The 25ft (7.6m) by 30ft bush in Ladysmith, British Columbia, is now in peak bloom and putting on quite a show, according to the BBC.
The 115-year-old botanical wonder – known as Lady Cynthia – will carry about 4,000 spring blossoms over the next couple of weeks.
The rhododendron is often confused for a tree but is actually a shrub.
Former Ladysmith councillor and local historian Rob Johnson, 73, has convinced the town’s Chamber of Commerce to promote “the marvel of nature” as an attraction.
“It’s the size of a small house and is a vibrant pink colour,” said Mr Johnson.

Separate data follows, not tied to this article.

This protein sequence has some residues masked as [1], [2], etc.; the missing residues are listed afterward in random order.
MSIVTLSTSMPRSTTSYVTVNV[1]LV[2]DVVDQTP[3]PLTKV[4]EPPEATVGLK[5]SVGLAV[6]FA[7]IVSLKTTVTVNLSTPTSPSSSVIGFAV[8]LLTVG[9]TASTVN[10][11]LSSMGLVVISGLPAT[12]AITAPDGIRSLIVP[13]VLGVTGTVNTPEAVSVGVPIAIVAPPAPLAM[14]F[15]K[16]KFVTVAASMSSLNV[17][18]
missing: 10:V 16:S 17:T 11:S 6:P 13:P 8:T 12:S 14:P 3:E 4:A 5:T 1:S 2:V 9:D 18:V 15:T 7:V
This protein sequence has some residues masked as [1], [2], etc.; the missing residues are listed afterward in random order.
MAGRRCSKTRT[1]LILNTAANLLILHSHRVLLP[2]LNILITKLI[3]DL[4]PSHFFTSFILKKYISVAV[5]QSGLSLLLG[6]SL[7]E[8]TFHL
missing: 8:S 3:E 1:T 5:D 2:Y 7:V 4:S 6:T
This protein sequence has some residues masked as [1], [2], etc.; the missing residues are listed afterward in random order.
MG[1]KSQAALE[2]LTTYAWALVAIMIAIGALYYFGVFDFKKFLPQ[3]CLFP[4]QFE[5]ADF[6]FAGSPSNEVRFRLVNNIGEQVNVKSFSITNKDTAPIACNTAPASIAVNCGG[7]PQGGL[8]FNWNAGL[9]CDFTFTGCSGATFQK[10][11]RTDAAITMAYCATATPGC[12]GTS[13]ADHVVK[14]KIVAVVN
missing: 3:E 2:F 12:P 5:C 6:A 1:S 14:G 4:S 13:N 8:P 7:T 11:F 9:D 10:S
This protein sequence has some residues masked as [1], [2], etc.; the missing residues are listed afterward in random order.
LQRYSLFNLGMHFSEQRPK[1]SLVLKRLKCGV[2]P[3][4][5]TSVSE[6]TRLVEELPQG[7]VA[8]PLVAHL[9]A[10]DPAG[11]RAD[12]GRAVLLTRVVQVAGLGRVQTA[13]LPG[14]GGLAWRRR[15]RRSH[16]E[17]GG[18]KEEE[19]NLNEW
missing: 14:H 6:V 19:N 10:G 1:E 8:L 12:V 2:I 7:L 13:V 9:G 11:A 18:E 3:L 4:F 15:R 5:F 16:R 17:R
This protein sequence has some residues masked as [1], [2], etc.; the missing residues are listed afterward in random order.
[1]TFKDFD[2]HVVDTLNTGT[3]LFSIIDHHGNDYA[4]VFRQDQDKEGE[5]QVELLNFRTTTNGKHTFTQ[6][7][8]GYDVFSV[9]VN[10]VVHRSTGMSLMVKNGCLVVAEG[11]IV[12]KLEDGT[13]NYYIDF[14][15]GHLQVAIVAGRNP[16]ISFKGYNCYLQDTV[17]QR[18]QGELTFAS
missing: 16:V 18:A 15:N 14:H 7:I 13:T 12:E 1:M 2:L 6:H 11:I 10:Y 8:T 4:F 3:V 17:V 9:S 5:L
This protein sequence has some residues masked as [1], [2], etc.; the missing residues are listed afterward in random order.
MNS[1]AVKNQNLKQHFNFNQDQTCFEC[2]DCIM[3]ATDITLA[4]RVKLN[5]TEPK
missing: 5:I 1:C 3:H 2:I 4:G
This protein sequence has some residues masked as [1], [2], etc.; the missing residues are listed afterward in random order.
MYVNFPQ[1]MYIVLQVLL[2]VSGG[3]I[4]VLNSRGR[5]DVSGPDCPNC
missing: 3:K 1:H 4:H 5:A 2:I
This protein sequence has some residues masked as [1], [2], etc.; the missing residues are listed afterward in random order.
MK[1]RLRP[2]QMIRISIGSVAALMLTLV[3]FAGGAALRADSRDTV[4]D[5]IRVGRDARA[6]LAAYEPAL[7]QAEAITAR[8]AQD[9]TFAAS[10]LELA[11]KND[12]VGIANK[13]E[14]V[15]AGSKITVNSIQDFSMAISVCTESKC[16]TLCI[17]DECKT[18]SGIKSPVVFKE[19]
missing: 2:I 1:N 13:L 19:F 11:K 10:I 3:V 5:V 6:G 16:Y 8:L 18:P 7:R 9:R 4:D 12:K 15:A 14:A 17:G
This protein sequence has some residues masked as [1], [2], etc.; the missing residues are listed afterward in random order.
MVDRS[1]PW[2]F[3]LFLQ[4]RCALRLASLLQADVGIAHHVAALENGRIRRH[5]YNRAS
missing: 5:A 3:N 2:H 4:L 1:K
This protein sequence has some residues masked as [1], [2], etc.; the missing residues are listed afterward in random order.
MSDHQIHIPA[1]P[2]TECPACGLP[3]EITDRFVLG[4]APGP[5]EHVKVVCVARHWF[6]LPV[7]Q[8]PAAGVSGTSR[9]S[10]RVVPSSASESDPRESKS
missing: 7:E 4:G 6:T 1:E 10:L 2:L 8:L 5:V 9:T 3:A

When it is not in bloom, Mr Johnson says it is “just a nice, big, green shrub”.
He said he realised “we should capitalise on this” when he saw the rhododendron attracting comment online.
Local residents in the town of 8,100 have grown accustomed to the huge shrub, which has been in Ladysmith since around 1904.
The first owners of the property are said to have brought Lady Cynthia to the forestry community on a sailing ship from Scotland.
Clearly visible from Ladysmith’s harbour, the rhododendron is on a hill in front of a home owned by a lawyer from Texas at 226 Kitchener Street.
Ladysmith’s rhododendron is so named because it is a Cynthia hybrid of the plant.
It was first developed in Devon, England, in the mid-19th Century, but thrives in the mild climate of the Pacific Northwest.
Photo: Courtesy Ladysmith Chamber of Commerce.